Lee, H.-J., Ha, J.-H., Kim, S.-G., Choi, H.-K., Kim, Z. H., Han, Y.-J., Kim, J.-I., Oh, Y., Fragoso, V., Shin, K., Hyeon, T., Choi, H.-G., Oh, K.-H., Baldwin, I. T., Park, C.-M. (2016). Stem-piped light activates phytochrome B to trigger light responses in Arabidopsis thaliana roots. Science Signaling. Vol. 9, Issue 452, pp. ra106
Prof. Ian T. Baldwin, Max Planck Institute for Chemical Ecology, Hans-Knöll-Str. 8, 07743 Jena, Germany, +49 3641 57-1101, E-Mail firstname.lastname@example.org
Prof. Chung-Mo Park, Department of Chemistry, Seoul National University, Seoul, Korea 08826, +82 2 880-6640, E-Mail email@example.com
Contact and Media Requests:
Angela Overmeyer M.A., Max Planck Institute for Chemical Ecology, Hans-Knöll-Str. 8, 07743 Jena, +49 3641 57-2110, E-Mail firstname.lastname@example.org
Download high-resolution images via http://www.ice.mpg.de/ext/downloads2016.html
http://www.ice.mpg.de/ext/index.php?id=molecular-ecology Department of Molecular Ecology
Angela Overmeyer | Max-Planck-Institut für chemische Ökologie
One step closer to reality
20.04.2018 | Max-Planck-Institut für Entwicklungsbiologie
The dark side of cichlid fish: from cannibal to caregiver
20.04.2018 | Veterinärmedizinische Universität Wien
University of Connecticut researchers have created a biodegradable composite made of silk fibers that can be used to repair broken load-bearing bones without the complications sometimes presented by other materials.
Repairing major load-bearing bones such as those in the leg can be a long and uncomfortable process.
Study published in the journal ACS Applied Materials & Interfaces is the outcome of an international effort that included teams from Dresden and Berlin in Germany, and the US.
Scientists at the Helmholtz-Zentrum Dresden-Rossendorf (HZDR) together with colleagues from the Helmholtz-Zentrum Berlin (HZB) and the University of Virginia...
Novel highly efficient and brilliant gamma-ray source: Based on model calculations, physicists of the Max PIanck Institute for Nuclear Physics in Heidelberg propose a novel method for an efficient high-brilliance gamma-ray source. A giant collimated gamma-ray pulse is generated from the interaction of a dense ultra-relativistic electron beam with a thin solid conductor. Energetic gamma-rays are copiously produced as the electron beam splits into filaments while propagating across the conductor. The resulting gamma-ray energy and flux enable novel experiments in nuclear and fundamental physics.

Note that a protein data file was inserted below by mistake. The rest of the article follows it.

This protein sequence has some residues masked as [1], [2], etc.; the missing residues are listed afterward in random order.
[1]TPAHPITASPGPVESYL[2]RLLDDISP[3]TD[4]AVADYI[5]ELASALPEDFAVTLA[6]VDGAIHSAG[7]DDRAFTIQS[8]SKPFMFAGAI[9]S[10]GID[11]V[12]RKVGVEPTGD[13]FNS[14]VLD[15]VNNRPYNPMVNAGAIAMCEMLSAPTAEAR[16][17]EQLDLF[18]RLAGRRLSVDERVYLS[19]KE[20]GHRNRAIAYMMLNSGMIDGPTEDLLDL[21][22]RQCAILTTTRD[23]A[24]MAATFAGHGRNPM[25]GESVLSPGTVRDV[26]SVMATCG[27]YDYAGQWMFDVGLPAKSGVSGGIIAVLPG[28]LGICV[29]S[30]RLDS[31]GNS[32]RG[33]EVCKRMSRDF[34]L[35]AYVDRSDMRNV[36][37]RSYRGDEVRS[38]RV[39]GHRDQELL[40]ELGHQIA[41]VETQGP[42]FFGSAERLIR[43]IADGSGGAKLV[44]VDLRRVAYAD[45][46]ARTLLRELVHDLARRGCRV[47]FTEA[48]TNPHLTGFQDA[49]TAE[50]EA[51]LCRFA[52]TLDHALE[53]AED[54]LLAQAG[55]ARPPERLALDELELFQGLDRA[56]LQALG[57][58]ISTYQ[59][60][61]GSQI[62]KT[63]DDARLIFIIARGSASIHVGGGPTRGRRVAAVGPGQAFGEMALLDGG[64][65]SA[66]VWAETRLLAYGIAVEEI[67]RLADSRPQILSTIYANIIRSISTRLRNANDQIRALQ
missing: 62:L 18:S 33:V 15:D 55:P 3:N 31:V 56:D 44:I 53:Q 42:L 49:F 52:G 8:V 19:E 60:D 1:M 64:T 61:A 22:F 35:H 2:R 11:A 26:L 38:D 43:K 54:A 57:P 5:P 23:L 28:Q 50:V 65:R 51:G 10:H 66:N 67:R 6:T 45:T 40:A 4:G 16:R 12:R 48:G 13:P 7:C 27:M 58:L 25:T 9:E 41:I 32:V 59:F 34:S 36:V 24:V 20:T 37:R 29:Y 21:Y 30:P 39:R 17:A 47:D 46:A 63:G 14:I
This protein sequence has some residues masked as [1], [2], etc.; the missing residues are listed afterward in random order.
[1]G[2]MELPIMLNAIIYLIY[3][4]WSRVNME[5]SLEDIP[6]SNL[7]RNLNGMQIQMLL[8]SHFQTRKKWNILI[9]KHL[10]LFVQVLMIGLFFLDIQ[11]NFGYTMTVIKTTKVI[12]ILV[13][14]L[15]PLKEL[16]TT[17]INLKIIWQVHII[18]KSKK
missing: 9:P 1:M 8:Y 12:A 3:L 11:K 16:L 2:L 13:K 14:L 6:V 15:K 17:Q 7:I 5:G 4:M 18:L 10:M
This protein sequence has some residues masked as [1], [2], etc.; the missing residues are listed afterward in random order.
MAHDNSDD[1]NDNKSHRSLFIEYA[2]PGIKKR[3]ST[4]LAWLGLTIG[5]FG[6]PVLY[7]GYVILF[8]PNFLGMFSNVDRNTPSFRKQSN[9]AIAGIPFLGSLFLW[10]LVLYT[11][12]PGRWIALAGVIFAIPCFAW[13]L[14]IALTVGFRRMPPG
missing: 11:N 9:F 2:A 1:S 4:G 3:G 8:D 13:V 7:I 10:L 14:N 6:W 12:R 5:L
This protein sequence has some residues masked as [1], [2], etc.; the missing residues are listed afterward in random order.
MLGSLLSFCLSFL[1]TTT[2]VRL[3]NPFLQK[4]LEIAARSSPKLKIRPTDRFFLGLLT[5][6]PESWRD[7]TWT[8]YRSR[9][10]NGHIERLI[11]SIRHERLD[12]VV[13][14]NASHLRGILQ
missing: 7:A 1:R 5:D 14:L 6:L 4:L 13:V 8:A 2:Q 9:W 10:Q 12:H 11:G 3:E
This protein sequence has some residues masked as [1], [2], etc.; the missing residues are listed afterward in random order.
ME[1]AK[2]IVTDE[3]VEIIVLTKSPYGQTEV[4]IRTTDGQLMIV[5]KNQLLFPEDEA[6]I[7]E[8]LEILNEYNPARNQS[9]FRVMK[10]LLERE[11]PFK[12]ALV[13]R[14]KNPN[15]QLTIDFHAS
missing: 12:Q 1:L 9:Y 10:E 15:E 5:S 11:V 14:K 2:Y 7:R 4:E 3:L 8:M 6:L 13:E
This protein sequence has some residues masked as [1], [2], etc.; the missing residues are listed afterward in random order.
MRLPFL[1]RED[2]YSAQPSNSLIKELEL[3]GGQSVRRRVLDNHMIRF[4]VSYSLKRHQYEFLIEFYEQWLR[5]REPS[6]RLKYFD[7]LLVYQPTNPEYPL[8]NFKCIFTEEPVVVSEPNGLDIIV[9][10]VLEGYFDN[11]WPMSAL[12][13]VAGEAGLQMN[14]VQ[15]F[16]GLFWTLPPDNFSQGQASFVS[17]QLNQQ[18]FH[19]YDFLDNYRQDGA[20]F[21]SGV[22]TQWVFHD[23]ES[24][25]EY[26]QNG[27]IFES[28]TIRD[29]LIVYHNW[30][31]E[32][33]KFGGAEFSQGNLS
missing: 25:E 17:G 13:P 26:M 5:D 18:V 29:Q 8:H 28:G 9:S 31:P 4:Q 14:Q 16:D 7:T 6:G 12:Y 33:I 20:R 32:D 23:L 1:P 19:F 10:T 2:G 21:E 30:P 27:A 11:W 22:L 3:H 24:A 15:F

The typical wavelength of light interacting with an object of the microcosm scales with the size of this object. For atoms, this ranges from visible light to...
Stable joint cartilage can be produced from adult stem cells originating from bone marrow. This is made possible by inducing specific molecular processes occurring during embryonic cartilage formation, as researchers from the University and University Hospital of Basel report in the scientific journal PNAS.
Certain mesenchymal stem/stromal cells from the bone marrow of adults are considered extremely promising for skeletal tissue regeneration. These adult stem...
In the fight against cancer, scientists are developing new drugs to hit tumor cells at so far unused weak points. Such a “sore spot” is the protein complex...
13.04.2018 | Event News
12.04.2018 | Event News
09.04.2018 | Event News
20.04.2018 | Physics and Astronomy
20.04.2018 | Interdisciplinary Research
20.04.2018 | Physics and Astronomy